Kinder compensation is ‘welcome news, but it’s too late for many’
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Kinder compensation is ‘welcome news, but it’s too late for many’

Jenni Frazer speaks to Sir Erich Reich about Germany's decision to give compensation to Jewish refugees who arrived in Britain on the Kindertransport

Jenni Frazer is a freelance journalist

Sir Erich Reich poses next to Frank Meisler's Kindertransport sculpture - of which the smallest figure was modelled on Erich - during a ceremony to mark 80th anniversary of first Kindertransport in Hope Square, London.
Sir Erich Reich poses next to Frank Meisler's Kindertransport sculpture - of which the smallest figure was modelled on Erich - during a ceremony to mark 80th anniversary of first Kindertransport in Hope Square, London.

In 1939, three brothers  – Jacques, aged 11, Oswald, 10, and little Erich, just four – were waved off a Vienna station platform by their parents, Schapse and Mina Reich. The boys did not know it, but they were never to see their parents again.

Erich – now “Sir Erich” – made a new life in Britain, having been sent to live with foster carers in Dorking, but says he has no memories at all of his parents or of life at home in Vienna.

What he does know is that for the 10,000 children and young people who came to Britain on the Kindertransport, life would never be the same again.

This week’s news that the German Government had agreed a payment to the surviving Kinder “came like a bolt out of the blue” to Sir Erich, who chairs the Kindertransport committee at the Association of Jewish Refugees.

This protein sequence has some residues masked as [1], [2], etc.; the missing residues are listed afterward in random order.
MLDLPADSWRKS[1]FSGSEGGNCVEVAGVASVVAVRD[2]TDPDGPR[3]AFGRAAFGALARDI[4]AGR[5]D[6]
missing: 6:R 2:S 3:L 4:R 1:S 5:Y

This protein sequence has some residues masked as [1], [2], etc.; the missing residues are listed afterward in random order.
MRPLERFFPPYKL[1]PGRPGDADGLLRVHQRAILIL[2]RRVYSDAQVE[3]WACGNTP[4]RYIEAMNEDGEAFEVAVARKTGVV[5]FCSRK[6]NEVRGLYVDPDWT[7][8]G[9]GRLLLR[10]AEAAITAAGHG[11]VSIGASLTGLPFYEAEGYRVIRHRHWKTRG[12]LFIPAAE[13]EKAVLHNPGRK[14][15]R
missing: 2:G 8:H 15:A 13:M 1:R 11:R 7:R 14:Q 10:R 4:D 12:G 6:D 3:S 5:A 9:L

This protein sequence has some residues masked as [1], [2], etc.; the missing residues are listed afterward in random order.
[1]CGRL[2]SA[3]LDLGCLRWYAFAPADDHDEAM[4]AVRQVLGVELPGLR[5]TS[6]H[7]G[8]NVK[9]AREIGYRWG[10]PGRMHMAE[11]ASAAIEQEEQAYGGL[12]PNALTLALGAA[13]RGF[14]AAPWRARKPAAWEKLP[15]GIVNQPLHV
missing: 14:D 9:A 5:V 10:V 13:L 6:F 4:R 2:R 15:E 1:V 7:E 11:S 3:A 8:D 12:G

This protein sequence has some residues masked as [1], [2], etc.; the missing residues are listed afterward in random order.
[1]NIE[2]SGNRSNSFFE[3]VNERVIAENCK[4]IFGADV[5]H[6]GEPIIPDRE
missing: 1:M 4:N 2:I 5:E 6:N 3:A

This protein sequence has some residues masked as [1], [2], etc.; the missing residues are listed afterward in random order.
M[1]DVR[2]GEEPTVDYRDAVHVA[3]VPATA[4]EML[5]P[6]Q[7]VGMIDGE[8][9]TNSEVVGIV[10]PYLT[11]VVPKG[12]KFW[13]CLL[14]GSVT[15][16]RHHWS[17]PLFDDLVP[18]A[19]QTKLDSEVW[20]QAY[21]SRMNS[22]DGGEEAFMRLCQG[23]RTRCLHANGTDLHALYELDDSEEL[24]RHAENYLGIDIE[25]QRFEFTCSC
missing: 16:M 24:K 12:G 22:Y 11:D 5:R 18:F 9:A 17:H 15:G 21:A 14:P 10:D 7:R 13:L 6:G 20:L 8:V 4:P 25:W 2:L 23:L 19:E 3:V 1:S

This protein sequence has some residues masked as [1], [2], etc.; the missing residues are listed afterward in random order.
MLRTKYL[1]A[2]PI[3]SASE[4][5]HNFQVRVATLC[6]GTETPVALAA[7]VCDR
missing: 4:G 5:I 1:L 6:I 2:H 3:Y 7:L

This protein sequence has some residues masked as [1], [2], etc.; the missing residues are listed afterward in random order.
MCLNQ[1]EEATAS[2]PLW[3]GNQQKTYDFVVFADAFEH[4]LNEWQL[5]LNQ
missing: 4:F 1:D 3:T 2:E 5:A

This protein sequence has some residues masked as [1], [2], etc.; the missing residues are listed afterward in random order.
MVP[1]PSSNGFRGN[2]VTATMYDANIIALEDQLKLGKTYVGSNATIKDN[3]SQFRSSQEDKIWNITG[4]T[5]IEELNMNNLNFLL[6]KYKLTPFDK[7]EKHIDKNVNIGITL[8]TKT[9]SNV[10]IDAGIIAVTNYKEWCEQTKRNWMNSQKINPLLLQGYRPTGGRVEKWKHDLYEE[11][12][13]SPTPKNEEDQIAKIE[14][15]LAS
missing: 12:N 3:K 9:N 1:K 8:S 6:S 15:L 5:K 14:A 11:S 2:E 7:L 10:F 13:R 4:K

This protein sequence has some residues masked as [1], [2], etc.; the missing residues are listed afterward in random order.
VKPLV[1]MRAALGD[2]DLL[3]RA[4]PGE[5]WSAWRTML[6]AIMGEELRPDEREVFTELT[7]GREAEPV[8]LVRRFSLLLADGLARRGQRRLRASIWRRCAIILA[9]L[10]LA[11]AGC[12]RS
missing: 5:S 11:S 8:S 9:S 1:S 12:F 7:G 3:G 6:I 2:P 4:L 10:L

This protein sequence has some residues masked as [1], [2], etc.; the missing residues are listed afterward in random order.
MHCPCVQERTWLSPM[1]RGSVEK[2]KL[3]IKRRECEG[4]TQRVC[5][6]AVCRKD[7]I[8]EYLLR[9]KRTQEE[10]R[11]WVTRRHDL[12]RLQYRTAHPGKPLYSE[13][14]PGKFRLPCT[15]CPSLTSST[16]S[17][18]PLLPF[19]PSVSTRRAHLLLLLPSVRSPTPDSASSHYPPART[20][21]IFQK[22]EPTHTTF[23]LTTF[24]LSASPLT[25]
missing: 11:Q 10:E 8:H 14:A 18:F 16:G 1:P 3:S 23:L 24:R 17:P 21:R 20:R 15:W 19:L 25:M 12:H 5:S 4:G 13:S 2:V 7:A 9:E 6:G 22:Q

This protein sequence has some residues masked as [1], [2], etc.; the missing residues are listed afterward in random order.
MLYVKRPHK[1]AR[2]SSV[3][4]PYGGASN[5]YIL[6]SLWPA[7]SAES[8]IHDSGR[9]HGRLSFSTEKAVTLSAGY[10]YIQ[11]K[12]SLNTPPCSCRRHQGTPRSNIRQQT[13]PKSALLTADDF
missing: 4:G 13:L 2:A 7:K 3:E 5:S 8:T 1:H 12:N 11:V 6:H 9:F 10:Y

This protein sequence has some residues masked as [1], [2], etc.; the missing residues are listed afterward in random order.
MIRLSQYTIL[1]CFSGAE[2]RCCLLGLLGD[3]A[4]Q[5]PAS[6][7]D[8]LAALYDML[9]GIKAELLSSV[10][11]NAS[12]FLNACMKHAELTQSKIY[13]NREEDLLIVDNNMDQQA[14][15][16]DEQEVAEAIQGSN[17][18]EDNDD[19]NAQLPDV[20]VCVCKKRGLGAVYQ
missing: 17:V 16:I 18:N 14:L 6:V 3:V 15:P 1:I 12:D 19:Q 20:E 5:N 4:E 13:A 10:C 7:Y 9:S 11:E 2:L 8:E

“It’s not a life-changing sum of money,” he told Jewish News, “but it is very important because it is a recognition of what the Kinder went through. They left their warm homes, their loving parents, to live in a country where the language and culture were different and alien.”

This week’s Jewish News front page

Asked what he planned to do with the money, Erich said he would like to buy an antique from before the war, to serve as a memory to his parents. But he added: “The money is welcome, but it is too late for some of the Kinder”.

How to claim:

The Kindertransport Fund will open on 1 January 2019 and begin processing eligible applications.

Having claimed under previous compensation programmes will not bar claimants from receiving this new benefit, despite the fact some potential recipients have already received small sums under other programmes.

Eligibility criteria were determined by the German Government, and, in the case of the Kind, this means those who “escaped from the place of your residence due to an impending Nazi threat”.

www.claimscon.org

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